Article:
A review of IPEDS data reveals that of 1,145 two-year, public postsecondary institutions in U.S., only 105 (about 9 percent) can report an average 150 percent of time graduation rate above 50% for the last five years.
There is no other state postsecondary system that comes anywhere close to achieving these outcomes.- John Hoops
Tennessee Technology Center Mission: The Tennessee Technology Center continues to serve as the premier provider of workforce development throughout the State of Tennessee. The Center fulfills this mission by: Providing competency-based training of the highest quality that will qualify individuals for employment and or advancement in jobs. Providing high quality training and retraining of employed workers. Providing high quality training that is economical and accessible to all residents of Tennessee, thereby contributing to economic and community development of the communities we serve.
Program Structure Competency- based Student Services Technology Foundations
Students: Choose a Program Choose Fulltime or Part-time Schedule….thats it!
This absence of choice in the Center students program structure has major implications for the student experience; the first being elimination of confusion around what classes to take and in what sequence; second, there is very little choice in scheduling; and third, almost by default, the focus is on learning and completion.
Program descriptions often include the promise that students will learn by doing and the promise that the program will prepare students to have the right skills to succeed in the workplace and build a career; learning takes place in environments that are as closely modeled as feasible on real work environments with work environment expectations.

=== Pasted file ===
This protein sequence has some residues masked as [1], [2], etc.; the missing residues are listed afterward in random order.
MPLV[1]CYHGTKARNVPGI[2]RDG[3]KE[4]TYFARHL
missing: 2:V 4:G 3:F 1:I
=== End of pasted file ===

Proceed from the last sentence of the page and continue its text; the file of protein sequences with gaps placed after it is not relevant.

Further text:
When viewed as a component of the whole educational program at the Centers, student services can be understood as anembedded case management system. The faculty, staff and administration maintain a network of information and communication surrounding nearly all the students; personnel of the Centers as a group take responsibility for organizing and providing students services.
In TN 64% of high school graduates enrolling in community colleges are placed in developmental or remedial courses annually. In Fall of 2007, 20,500 students took a developmental or remedial course Only 5,500 of these students successfully completed a college level course in the Fall of 2008 A Success Rate of less than 27%
The Centers model of integrated Technology Foundations for developmental education is highly effective and is very different than conventional developmental education practices.
An overarching observation about the Centers is that the kinds of outcomes obtained by the Centers flow from an organization whose core operational principles and practices are designed to produce completion and placement in the labor force.
Community college occupational and technical education programs could explore integrating key elements of a competency based model and the seamlessness of a clock hour structure into their existing technical degree programs.
The Centers model of integrated Technology Foundations for developmental education is highly effective.
The Centers build in accountability for completion and placement across the whole institution.
James D. King, Vice Chancellor Tennessee Technology Centers, Tennessee Board of Regents firstname.lastname@example.org Chelle Travis, Assistant Vice Chancellor for Instruction email@example.com Dr. Carol G. Puryear, Director, Tennessee Technology Center-Murfreesboro firstname.lastname@example.org
A Working Model for Student Success: The Tennessee Technology Centers